Indulgent Escape in Peabody
The new Alto Forno lavishes diners with layers of flavor.
The Garganelli is dressed with duck that is slow-braised in red wine and cocoa and finished with a hint of butter.
Photos by Anthony Tieuli
There are few salads in the world that can be described as sexy, but that might be the perfect adjective for the Alto Salad at Alto Forno in Peabody.
Wild arugula is topped with crispy potato coins, deep-fried tidbits of pancetta, a bright and earthy truffle vinaigrette, and shaved Parmesan. Each component is perfect, and combined, they are simply tantalizing.
Alto Salad & The Crostini E Fici
That sexy salad is right at home in Alto Forno. The décor is fin de siècle meets Manhattan loft: A wall of windows sets a contemporary urban vibe, while crystal chandeliers and tufted dining chairs evoke stylish decadence. The combination is alluring—as is the menu, rife with extravagant ingredients from duck to black truffles. But under the sure hand of executive chef Tony Bettencourt, dishes flirt with excess while never overwhelming, starting with the Crostini E Fici. Ricotta is whipped into a light, creamy spread and topped with roasted mission figs and balsamic vinegar. Served with some grilled ciabatta, it is the perfect nosh while perusing the menu over one of bar manager Alyssa Zajac’s pre-Prohibition–style cocktails. Try the classic Boulevardier, or lighten up with a Chartreuse Smash, a refreshing combination of mint, lemon, and green chartreuse—an herbal liquor crafted in secret by French monks for centuries. The Smash also pairs unexpectedly well with a surprising new take on Calamari Fritti. Bettencourt tosses a portion of crispy calamari rings with some bitter frisée and grapefruit that has been briefly pickled in a mixture of vinegar, sugar, grapefruit juice, and a hit of Thai chilies. Topped with a drizzle of green goddess dressing, it is refreshing and satisfying.
Moroccan spiced lamb confit pizza
Knowledgeable staff are happy to share details about the cocktails or the interesting wine list, which tends toward the big and bold. It’s not surprising. Carefully trained staff and a dedication to top quality are hallmarks of owners Daniel and Daniella Mammola, as reflected in their other two restaurants, multi-BONS winner Pellana Prime Steakhouse and Daniella’s Café and Market.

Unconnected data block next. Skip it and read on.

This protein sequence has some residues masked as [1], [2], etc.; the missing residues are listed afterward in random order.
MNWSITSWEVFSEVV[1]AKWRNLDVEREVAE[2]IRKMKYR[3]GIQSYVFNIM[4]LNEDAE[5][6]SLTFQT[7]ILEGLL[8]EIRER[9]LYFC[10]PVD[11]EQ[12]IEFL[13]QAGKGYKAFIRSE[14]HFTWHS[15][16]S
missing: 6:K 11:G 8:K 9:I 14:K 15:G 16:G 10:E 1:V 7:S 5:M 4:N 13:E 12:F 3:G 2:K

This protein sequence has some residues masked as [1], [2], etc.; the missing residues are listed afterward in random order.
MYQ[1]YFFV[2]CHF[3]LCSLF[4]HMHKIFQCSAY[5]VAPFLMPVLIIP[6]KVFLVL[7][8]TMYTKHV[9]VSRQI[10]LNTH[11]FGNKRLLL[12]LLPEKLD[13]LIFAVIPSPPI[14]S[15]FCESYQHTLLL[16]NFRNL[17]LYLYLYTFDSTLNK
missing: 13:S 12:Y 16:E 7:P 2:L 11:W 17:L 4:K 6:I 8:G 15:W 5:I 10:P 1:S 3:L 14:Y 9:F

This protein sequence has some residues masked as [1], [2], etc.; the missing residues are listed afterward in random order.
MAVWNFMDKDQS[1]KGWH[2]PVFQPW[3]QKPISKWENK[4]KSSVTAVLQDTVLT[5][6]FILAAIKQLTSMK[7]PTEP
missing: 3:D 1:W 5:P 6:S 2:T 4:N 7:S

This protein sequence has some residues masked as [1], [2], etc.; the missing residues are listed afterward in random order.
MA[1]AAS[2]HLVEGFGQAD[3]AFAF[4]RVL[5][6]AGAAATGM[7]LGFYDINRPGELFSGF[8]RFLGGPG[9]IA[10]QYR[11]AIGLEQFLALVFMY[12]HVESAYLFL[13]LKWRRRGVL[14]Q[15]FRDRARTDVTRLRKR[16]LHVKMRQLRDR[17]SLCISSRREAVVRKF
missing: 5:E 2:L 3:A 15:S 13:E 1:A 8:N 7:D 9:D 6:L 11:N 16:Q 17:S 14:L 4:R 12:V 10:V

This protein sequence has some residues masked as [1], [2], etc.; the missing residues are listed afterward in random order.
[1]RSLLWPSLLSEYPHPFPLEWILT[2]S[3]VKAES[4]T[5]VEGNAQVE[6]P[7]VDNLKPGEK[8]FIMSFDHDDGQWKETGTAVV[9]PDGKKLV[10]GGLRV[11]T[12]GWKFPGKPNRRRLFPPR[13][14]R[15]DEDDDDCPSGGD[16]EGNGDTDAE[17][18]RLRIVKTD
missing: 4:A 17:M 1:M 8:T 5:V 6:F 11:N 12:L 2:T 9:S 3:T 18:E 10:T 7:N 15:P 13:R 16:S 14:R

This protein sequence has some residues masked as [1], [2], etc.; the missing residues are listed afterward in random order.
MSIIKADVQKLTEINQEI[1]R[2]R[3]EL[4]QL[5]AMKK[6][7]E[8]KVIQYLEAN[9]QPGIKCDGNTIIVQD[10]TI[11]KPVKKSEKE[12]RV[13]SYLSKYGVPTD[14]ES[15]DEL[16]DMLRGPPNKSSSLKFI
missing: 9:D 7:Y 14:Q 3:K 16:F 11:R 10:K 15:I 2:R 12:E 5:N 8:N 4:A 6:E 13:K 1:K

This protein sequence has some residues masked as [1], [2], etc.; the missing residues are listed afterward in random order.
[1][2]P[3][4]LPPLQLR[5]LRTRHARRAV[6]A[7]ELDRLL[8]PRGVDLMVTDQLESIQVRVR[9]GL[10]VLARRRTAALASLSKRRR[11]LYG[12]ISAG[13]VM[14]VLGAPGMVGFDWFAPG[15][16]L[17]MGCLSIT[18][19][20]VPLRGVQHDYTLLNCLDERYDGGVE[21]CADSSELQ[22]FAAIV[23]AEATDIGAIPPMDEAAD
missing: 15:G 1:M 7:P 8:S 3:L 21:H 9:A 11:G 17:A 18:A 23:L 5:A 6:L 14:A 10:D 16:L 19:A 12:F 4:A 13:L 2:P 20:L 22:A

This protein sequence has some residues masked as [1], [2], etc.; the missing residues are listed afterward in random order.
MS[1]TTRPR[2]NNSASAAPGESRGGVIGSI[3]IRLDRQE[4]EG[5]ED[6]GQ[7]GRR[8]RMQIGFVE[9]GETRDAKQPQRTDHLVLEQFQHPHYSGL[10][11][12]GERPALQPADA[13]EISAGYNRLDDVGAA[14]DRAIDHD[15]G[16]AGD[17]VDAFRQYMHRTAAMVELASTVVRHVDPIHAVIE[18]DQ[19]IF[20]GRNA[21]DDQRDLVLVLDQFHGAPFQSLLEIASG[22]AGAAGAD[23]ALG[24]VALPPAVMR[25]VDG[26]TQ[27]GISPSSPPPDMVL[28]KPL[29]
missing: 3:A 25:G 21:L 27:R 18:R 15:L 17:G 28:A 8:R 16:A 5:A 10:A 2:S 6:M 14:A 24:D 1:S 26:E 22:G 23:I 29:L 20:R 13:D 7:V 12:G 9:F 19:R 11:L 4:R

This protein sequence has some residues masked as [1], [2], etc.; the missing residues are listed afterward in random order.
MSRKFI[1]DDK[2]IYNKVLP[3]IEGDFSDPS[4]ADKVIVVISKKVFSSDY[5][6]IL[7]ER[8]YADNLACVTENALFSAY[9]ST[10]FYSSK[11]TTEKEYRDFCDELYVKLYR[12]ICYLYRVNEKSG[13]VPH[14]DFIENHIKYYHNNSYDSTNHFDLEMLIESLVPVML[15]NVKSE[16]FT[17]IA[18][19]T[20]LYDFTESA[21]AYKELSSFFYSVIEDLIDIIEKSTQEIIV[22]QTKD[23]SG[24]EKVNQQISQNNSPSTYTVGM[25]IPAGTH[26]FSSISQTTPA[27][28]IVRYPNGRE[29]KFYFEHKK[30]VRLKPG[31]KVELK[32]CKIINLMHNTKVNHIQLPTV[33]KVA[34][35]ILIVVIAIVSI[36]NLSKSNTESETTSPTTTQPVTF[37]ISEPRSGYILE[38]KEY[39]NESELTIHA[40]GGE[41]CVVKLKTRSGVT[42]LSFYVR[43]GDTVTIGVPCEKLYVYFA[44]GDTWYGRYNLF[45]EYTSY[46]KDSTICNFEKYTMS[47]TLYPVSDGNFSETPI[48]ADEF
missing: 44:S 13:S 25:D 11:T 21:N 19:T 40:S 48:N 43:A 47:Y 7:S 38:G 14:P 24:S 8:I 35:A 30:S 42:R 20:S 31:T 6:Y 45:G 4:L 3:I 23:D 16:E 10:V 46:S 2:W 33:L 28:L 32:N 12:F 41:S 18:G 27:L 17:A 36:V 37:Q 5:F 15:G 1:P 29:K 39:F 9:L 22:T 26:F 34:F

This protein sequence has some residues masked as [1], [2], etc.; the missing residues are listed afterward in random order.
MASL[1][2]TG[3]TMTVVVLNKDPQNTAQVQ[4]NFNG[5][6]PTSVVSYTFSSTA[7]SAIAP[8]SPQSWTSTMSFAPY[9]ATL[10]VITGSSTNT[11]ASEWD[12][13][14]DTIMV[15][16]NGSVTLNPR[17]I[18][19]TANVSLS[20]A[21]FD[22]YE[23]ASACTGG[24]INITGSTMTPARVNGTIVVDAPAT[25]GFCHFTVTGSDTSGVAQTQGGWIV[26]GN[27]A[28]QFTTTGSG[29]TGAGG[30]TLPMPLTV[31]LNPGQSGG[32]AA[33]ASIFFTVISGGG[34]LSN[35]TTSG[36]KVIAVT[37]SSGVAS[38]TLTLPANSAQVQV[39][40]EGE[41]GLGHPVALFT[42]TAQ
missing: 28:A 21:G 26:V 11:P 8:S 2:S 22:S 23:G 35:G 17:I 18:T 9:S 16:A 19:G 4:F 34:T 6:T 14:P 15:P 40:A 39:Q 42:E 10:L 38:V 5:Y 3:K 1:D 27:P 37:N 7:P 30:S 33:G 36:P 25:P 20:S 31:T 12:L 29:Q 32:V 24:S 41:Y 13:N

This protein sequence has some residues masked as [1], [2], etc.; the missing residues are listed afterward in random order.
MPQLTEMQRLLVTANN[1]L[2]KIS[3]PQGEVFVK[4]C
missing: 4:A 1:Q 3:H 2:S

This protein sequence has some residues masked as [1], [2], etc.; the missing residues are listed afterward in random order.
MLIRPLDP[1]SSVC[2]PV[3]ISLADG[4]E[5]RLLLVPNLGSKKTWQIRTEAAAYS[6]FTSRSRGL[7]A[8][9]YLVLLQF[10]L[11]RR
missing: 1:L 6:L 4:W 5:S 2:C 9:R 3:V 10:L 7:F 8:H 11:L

The third in the group, Alto Forno is Italian for “high oven”—and a gorgeous WoodStone oven, fired by hardwood and gas, casts an alluring glow over the long curved bar. While the oven’s primary mission is turning out perfectly crusty flatbreads with exotic toppings like Moroccan spiced lamb confit, Bettencourt and his team are getting used to cooking in front of an audience, experimenting with finishing other dishes, and roasting red peppers and corn in the oven, which gets up to 800 degrees.
The scallop entrée takes full advantage of that fire-roasted corn. Three jumbo bivalves, perfectly cooked, perch atop a bed of it, mingling with pancetta and maitake mushrooms. The result is umami—layering sweet, savory, and earthy all at once.
Chef Tony Bettencourt
For an even earthier, more autumnal dish, try the Garganelli, which Bettencourt brought with him from the critically acclaimed Restaurant 62 in Salem, which he closed a few years back. Dressed with duck that is slow-braised in red wine and cocoa and finished with just a hint of butter, the house-made pasta—similar to penne but prettier—is finished in the sauce before being served, using the starch to thicken the dish.
Fans of Bettencourt’s work at Restaurant 62 and A Mano will be happy to know that at least one dessert has made the jump from Salem to Peabody: Bettencourt’s luxe Warm Toffee Pudding, a moist cake made with melted dates and topped with toffee caramel sauce and barely sweetened whipped cream, dancing just this side of completely indulgent.
Daniel and Daniella Mammola, Peter Pantazelos
On the Menu
Calamari Fritti $14
Crostini E Fici $13
Alto Salad $14
Agnello Pane al Forno $16
Sticky Toffee Pudding $12
Chartreuse Smash $12
43 Cross St., Peabody, 978-871-2942